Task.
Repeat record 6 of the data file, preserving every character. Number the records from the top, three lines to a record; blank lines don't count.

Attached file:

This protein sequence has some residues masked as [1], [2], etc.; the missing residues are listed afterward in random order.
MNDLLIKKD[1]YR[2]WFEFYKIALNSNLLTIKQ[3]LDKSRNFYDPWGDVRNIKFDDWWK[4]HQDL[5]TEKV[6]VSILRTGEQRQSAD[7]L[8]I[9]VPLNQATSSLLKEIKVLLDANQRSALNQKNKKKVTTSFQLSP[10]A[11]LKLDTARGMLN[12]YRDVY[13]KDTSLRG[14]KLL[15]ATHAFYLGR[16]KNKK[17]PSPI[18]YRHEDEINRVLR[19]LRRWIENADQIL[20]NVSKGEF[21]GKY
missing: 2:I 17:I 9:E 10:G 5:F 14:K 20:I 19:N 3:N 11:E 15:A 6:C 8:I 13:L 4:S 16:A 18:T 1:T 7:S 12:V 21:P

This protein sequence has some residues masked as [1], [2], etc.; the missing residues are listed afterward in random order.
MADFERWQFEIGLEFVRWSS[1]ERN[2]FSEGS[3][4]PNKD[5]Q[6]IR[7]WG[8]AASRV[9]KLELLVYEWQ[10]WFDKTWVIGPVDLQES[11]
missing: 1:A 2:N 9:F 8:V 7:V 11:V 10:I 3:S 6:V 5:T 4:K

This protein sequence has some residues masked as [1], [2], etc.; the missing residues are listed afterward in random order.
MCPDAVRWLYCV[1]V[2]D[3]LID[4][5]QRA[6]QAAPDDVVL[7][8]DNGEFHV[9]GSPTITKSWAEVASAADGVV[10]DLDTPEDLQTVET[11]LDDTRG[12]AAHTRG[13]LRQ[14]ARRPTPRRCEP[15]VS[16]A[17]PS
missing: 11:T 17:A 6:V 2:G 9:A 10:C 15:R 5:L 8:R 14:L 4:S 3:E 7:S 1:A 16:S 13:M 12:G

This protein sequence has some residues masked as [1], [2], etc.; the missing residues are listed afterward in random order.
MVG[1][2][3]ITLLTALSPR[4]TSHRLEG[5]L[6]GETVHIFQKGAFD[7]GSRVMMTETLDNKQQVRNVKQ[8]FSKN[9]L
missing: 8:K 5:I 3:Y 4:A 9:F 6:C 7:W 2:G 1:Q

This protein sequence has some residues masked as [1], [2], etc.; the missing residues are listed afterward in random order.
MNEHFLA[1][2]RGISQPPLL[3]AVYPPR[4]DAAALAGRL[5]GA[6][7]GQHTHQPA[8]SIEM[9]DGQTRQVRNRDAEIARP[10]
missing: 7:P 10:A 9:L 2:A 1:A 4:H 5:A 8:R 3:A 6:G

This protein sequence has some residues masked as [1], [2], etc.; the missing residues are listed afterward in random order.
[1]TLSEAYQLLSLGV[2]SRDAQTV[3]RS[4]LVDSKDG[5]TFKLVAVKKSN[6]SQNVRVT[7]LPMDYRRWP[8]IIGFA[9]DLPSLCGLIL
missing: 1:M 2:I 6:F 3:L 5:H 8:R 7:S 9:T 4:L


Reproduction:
This protein sequence has some residues masked as [1], [2], etc.; the missing residues are listed afterward in random order.
[1]TLSEAYQLLSLGV[2]SRDAQTV[3]RS[4]LVDSKDG[5]TFKLVAVKKSN[6]SQNVRVT[7]LPMDYRRWP[8]IIGFA[9]DLPSLCGLIL
missing: 1:M 2:I 6:F 3:L 5:H 8:R 7:S 9:T 4:L